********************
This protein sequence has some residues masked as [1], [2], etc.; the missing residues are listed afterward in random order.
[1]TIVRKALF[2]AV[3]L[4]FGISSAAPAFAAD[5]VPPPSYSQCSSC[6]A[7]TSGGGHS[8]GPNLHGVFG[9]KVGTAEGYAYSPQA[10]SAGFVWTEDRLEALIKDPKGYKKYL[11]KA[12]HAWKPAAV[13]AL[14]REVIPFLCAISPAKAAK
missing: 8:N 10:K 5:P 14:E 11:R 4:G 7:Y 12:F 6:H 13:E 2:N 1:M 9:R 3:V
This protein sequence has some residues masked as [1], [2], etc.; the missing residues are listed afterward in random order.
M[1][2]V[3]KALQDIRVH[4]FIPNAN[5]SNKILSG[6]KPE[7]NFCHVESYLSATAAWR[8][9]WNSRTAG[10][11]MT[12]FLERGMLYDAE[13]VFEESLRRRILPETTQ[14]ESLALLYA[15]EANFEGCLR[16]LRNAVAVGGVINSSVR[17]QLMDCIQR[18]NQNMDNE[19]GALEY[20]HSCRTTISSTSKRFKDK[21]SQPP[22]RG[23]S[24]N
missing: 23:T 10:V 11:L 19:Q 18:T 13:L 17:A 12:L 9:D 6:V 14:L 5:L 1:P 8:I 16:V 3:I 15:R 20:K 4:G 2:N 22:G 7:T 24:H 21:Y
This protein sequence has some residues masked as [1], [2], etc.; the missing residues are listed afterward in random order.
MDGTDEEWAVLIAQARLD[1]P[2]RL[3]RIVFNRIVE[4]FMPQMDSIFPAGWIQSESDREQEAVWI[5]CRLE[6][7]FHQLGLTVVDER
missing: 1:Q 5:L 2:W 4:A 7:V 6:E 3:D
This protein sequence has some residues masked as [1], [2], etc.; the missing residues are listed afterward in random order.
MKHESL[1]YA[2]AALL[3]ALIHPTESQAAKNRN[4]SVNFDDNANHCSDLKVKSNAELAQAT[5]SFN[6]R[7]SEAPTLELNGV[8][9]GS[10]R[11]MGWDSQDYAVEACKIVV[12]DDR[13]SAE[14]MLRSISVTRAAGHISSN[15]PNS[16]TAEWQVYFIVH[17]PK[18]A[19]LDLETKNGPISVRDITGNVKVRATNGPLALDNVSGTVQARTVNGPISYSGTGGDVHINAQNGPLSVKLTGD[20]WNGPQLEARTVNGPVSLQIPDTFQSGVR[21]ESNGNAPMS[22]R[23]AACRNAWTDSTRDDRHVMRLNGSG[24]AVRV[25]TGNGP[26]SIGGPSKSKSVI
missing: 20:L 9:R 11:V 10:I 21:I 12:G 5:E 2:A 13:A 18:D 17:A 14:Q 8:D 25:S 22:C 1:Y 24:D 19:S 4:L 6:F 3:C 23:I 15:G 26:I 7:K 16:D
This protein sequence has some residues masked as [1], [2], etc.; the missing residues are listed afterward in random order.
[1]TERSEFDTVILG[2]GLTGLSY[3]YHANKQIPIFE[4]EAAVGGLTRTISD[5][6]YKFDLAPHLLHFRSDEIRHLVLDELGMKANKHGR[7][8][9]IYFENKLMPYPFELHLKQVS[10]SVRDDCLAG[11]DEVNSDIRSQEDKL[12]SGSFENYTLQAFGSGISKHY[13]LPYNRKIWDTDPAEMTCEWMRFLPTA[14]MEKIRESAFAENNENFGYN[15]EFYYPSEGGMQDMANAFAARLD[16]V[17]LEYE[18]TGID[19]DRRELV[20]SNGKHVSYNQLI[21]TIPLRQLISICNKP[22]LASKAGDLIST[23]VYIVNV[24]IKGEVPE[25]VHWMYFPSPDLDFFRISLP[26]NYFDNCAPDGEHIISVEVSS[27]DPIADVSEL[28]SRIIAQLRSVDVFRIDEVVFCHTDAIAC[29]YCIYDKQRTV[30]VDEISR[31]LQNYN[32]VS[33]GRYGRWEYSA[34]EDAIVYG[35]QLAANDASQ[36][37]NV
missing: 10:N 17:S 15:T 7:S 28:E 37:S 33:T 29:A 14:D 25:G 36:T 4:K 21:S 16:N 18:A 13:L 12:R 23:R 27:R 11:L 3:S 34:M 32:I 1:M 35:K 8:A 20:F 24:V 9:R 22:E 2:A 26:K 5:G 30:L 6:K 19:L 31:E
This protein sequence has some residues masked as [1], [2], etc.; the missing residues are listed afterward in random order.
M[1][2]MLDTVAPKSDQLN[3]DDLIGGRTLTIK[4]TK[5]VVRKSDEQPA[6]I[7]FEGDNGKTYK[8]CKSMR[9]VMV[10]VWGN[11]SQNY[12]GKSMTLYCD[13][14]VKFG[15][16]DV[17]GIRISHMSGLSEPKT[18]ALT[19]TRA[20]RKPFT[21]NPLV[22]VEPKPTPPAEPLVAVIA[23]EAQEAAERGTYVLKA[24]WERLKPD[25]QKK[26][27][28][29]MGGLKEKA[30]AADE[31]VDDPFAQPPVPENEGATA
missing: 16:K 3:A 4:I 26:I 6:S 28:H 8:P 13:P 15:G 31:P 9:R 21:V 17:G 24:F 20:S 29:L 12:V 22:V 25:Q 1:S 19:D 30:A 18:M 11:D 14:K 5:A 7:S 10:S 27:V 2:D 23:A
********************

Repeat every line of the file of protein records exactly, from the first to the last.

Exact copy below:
This protein sequence has some residues masked as [1], [2], etc.; the missing residues are listed afterward in random order.
[1]TIVRKALF[2]AV[3]L[4]FGISSAAPAFAAD[5]VPPPSYSQCSSC[6]A[7]TSGGGHS[8]GPNLHGVFG[9]KVGTAEGYAYSPQA[10]SAGFVWTEDRLEALIKDPKGYKKYL[11]KA[12]HAWKPAAV[13]AL[14]REVIPFLCAISPAKAAK
missing: 8:N 10:K 5:P 14:E 11:R 4:G 7:Y 12:F 6:H 13:E 2:N 1:M 9:R 3:V
This protein sequence has some residues masked as [1], [2], etc.; the missing residues are listed afterward in random order.
M[1][2]V[3]KALQDIRVH[4]FIPNAN[5]SNKILSG[6]KPE[7]NFCHVESYLSATAAWR[8][9]WNSRTAG[10][11]MT[12]FLERGMLYDAE[13]VFEESLRRRILPETTQ[14]ESLALLYA[15]EANFEGCLR[16]LRNAVAVGGVINSSVR[17]QLMDCIQR[18]NQNMDNE[19]GALEY[20]HSCRTTISSTSKRFKDK[21]SQPP[22]RG[23]S[24]N
missing: 23:T 10:V 11:L 19:Q 18:T 13:L 17:A 12:L 9:D 6:V 14:L 5:L 1:P 8:I 16:V 3:I 15:R 20:K 4:G 2:N 22:G 7:T 24:H 21:Y
This protein sequence has some residues masked as [1], [2], etc.; the missing residues are listed afterward in random order.
MDGTDEEWAVLIAQARLD[1]P[2]RL[3]RIVFNRIVE[4]FMPQMDSIFPAGWIQSESDREQEAVWI[5]CRLE[6][7]FHQLGLTVVDER
missing: 1:Q 5:L 2:W 4:A 7:V 6:E 3:D
This protein sequence has some residues masked as [1], [2], etc.; the missing residues are listed afterward in random order.
MKHESL[1]YA[2]AALL[3]ALIHPTESQAAKNRN[4]SVNFDDNANHCSDLKVKSNAELAQAT[5]SFN[6]R[7]SEAPTLELNGV[8][9]GS[10]R[11]MGWDSQDYAVEACKIVV[12]DDR[13]SAE[14]MLRSISVTRAAGHISSN[15]PNS[16]TAEWQVYFIVH[17]PK[18]A[19]LDLETKNGPISVRDITGNVKVRATNGPLALDNVSGTVQARTVNGPISYSGTGGDVHINAQNGPLSVKLTGD[20]WNGPQLEARTVNGPVSLQIPDTFQSGVR[21]ESNGNAPMS[22]R[23]AACRNAWTDSTRDDRHVMRLNGSG[24]AVRV[25]TGNGP[26]SIGGPSKSKSVI
missing: 20:L 9:R 11:V 10:I 21:I 12:G 5:E 2:A 13:A 18:D 17:A 14:Q 8:D 25:S 22:C 1:Y 24:D 19:S 4:L 6:F 3:C 23:I 15:G 26:I 7:K 16:D
This protein sequence has some residues masked as [1], [2], etc.; the missing residues are listed afterward in random order.
[1]TERSEFDTVILG[2]GLTGLSY[3]YHANKQIPIFE[4]EAAVGGLTRTISD[5][6]YKFDLAPHLLHFRSDEIRHLVLDELGMKANKHGR[7][8][9]IYFENKLMPYPFELHLKQVS[10]SVRDDCLAG[11]DEVNSDIRSQEDKL[12]SGSFENYTLQAFGSGISKHY[13]LPYNRKIWDTDPAEMTCEWMRFLPTA[14]MEKIRESAFAENNENFGYN[15]EFYYPSEGGMQDMANAFAARLD[16]V[17]LEYE[18]TGID[19]DRRELV[20]SNGKHVSYNQLI[21]TIPLRQLISICNKP[22]LASKAGDLIST[23]VYIVNV[24]IKGEVPE[25]VHWMYFPSPDLDFFRISLP[26]NYFDNCAPDGEHIISVEVSS[27]DPIADVSEL[28]SRIIAQLRSVDVFRIDEVVFCHTDAIAC[29]YCIYDKQRTV[30]VDEISR[31]LQNYN[32]VS[33]GRYGRWEYSA[34]EDAIVYG[35]QLAANDASQ[36][37]NV
missing: 10:N 17:S 15:T 7:S 28:E 37:S 33:T 29:A 14:D 25:G 36:T 4:K 21:S 16:N 18:A 13:L 12:R 23:R 27:R 11:L 3:S 34:M 32:I 1:M 35:K 8:A 20:F 24:V 9:R 22:E 2:A 26:K 5:G 30:L 6:K 19:L 31:E
This protein sequence has some residues masked as [1], [2], etc.; the missing residues are listed afterward in random order.
M[1][2]MLDTVAPKSDQLN[3]DDLIGGRTLTIK[4]TK[5]VVRKSDEQPA[6]I[7]FEGDNGKTYK[8]CKSMR[9]VMV[10]VWGN[11]SQNY[12]GKSMTLYCD[13][14]VKFG[15][16]DV[17]GIRISHMSGLSEPKT[18]ALT[19]TRA[20]RKPFT[21]NPLV[22]VEPKPTPPAEPLVAVIA[23]EAQEAAERGTYVLKA[24]WERLKPD[25]QKK[26][27][28][29]MGGLKEKA[30]AADE[31]VDDPFAQPPVPENEGATA
missing: 16:K 3:A 4:I 26:I 6:S 28:H 8:P 13:P 15:G 31:P 9:R 21:V 17:G 24:F 20:S 29:L 12:V 22:V 25:Q 1:S 19:D 30:A 18:M 11:D 14:K 5:A 7:S 10:S 27:V 2:D 23:A